wouldn't it?
 
Bear Bibeault
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Raised beds make a lot of sense for my area -- I have one in which we planted shade/privacy trees rather than for gardening.

I live on a plateau that is basically a limestone block that was forced up along the Balcones fault. You dig down a few inches and you hit limestone. Lots and lots of limestone. If I were to try to plant directly, I generally need a pick-ax rather than a shovel.

At some point I plan to create some raised beds to grow tomatoes and chiles (and perhaps tomatillos). Right now, I do it (somewhat successfully) in large planters.
 
Bear Bibeault
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P.S. One cool part of the limestone fault is that there are usually lots of marine fossils in it from when Texas was underwater. So the limestone in my yard, the limestone that my walks are built from, and even the limestone blocks used to facade the house are chock full of fossils. How cool is that!
 
paul wheaton
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fred rosenberger wrote:ah... i see my confusion then.

The other issue that i see is what happens when it rains? the dug out troughs would quickly become cesspools of muck, gunk and crud.

wouldn't it?


It depends.

Won't you have the same cesspools of muck, gunk and crud with whatever method you were going to use before?

 
paul wheaton
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Bear Bibeault wrote:Raised beds make a lot of sense for my area -- I have one in which we planted shade/privacy trees rather than for gardening.

I live on a plateau that is basically a limestone block that was forced up along the Balcones fault. You dig down a few inches and you hit limestone. Lots and lots of limestone. If I were to try to plant directly, I generally need a pick-ax rather than a shovel.

At some point I plan to create some raised beds to grow tomatoes and chiles (and perhaps tomatillos). Right now, I do it (somewhat successfully) in large planters.


Like one big solid chunk of limestone?

 
Pat Farrell
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fred rosenberger wrote:Where do these 'raised beds' come from? I'm envisioning basically a box on legs made out of lumber.

No, the term really means lay some railroad ties, or other walls on the dirt. Put more topsoil in the box.
Typically, they are raised only a few inches from the natural dirt level.
 
Bear Bibeault
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paul wheaton wrote:Like one big solid chunk of limestone?

Yup. Here's a terrain view of the plateau. Pretty much a block of limestone pushed up from below.
 
paul wheaton
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Pat Farrell wrote:
fred rosenberger wrote:Where do these 'raised beds' come from? I'm envisioning basically a box on legs made out of lumber.

No, the term really means lay some railroad ties, or other walls on the dirt. Put more topsoil in the box.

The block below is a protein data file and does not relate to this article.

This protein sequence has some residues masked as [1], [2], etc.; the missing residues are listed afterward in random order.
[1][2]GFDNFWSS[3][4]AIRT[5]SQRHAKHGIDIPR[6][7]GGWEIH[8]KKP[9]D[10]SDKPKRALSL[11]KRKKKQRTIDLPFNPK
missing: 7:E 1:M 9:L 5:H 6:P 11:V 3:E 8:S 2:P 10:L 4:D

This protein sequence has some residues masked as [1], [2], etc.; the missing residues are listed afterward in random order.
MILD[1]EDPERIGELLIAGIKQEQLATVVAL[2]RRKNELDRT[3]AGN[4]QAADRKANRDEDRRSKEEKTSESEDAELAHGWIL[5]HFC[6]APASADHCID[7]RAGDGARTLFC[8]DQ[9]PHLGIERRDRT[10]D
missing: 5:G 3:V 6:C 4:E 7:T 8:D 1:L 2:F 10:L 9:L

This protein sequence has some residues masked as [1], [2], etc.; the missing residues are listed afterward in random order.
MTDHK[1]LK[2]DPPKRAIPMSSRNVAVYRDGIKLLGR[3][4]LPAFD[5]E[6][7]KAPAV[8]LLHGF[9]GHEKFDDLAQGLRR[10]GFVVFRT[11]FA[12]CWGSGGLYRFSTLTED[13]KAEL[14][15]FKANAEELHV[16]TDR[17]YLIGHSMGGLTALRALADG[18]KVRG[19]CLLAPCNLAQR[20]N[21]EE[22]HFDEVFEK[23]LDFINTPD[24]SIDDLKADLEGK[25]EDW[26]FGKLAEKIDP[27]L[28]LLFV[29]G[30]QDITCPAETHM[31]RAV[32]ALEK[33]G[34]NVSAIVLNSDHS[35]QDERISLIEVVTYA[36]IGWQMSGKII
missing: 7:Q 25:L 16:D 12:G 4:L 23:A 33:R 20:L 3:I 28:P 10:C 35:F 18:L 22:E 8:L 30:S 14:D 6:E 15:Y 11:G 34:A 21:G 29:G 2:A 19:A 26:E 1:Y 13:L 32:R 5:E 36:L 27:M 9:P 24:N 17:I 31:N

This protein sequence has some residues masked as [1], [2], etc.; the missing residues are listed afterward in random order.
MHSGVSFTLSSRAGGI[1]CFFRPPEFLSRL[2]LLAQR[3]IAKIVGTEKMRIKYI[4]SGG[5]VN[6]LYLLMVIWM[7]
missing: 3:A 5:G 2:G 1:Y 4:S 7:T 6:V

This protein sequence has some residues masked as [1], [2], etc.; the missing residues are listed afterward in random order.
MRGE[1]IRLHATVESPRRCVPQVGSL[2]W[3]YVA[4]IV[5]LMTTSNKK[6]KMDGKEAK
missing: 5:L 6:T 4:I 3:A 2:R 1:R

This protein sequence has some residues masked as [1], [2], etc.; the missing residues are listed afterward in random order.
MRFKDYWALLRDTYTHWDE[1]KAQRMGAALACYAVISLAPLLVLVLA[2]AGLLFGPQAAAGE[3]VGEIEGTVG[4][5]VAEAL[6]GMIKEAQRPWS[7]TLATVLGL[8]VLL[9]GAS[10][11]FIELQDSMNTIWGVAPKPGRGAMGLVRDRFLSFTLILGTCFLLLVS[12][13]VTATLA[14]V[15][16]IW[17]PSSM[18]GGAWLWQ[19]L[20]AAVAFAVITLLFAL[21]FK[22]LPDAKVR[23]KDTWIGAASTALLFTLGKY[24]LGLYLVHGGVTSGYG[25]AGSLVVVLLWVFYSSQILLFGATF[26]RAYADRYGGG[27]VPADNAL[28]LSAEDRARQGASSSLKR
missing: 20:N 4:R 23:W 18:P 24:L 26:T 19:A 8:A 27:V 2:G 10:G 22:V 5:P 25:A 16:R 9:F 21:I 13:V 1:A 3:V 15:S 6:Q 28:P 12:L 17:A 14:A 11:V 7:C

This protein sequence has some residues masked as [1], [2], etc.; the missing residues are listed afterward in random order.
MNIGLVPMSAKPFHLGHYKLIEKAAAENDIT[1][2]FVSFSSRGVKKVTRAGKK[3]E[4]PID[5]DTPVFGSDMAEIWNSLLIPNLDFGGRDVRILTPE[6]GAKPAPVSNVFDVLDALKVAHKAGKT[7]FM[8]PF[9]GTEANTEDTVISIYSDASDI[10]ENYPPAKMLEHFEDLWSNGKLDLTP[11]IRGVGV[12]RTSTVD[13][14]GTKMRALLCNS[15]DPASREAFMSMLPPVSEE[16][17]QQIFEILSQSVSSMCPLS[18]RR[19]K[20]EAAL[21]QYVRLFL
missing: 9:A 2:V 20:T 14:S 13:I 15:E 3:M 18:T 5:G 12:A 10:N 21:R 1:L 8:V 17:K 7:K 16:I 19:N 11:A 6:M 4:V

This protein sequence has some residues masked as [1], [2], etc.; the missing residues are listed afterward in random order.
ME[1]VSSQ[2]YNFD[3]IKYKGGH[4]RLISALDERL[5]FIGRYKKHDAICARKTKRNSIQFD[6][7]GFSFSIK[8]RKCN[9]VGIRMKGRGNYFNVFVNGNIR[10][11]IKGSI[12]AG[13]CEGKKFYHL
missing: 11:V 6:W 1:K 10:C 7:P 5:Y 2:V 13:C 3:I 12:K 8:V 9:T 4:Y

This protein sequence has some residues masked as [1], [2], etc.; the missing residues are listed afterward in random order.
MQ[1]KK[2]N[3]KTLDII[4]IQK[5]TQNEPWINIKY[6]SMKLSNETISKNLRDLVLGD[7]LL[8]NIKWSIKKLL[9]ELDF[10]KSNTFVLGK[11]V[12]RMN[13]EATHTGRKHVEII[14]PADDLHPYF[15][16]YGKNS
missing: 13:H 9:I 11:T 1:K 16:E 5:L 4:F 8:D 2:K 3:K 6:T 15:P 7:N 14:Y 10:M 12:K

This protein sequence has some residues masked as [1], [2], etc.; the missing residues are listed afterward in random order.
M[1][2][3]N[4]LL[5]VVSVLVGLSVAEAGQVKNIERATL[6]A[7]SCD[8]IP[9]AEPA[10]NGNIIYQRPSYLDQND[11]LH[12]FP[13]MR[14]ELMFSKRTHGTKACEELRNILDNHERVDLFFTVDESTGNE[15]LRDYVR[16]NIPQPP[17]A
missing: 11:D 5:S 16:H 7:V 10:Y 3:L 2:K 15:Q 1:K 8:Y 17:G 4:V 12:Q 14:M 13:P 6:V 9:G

Typically, they are raised only a few inches from the natural dirt level.


Don't use railroad ties. Think about it: what do they do to the wood to get it to last sooooo long? The toxic gick is something you don't want anywhere near your food.



 
paul wheaton
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Bear Bibeault wrote:
paul wheaton wrote:Like one big solid chunk of limestone?

Yup. Here's a terrain view of the plateau. Pretty much a block of limestone pushed up from below.


When the time comes to buy a dumptruck load or two of topsoil, take a look at the ground it comes from and make sure it has LOTS of weeds. That is a good sign of healthy soil. Stuff without weeds means something is really wrong and will make your growies sad. Some places try to sell "topsoil" which is subsoil mixed with "compost". And their idea of compost is how to sucker dopes into buying industrial waste. Even if it is "proper compost" - nearly all of that is tainted to some degree with clopyralid (an herbicide with a half life of 11 years).


 
Pat Farrell
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paul wheaton wrote:Don't use railroad ties. .... The toxic gick

Yeah, the wood won't even burn.

Obviously, for the same reason, you don't want pressure treated wood designed for decks. You want regular wood that rots. Probably immoral to use redwood for this.
 
paul wheaton
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I would generally avoid wood unless you really know your wood and your horticulture.

A lot of people use cedar. It is loaded with a lot of natural herbicides (and other issues) which is why most stuff won't grow under it. Most conifers have similar problems until they are already rotted to the point that they aren't of much use as a border.

Rocks are best.

If you are going to use wood, black locust would be best. It won't decompose because it is 4% natural fungicide by weight. You would think that this would make it a poor choice because it would be all toxic and nasty to the plants - but it is so freakishly dense and has such a strong cell structure, the toxic gick in it stays really well bound and unavailable. Interesting stuff.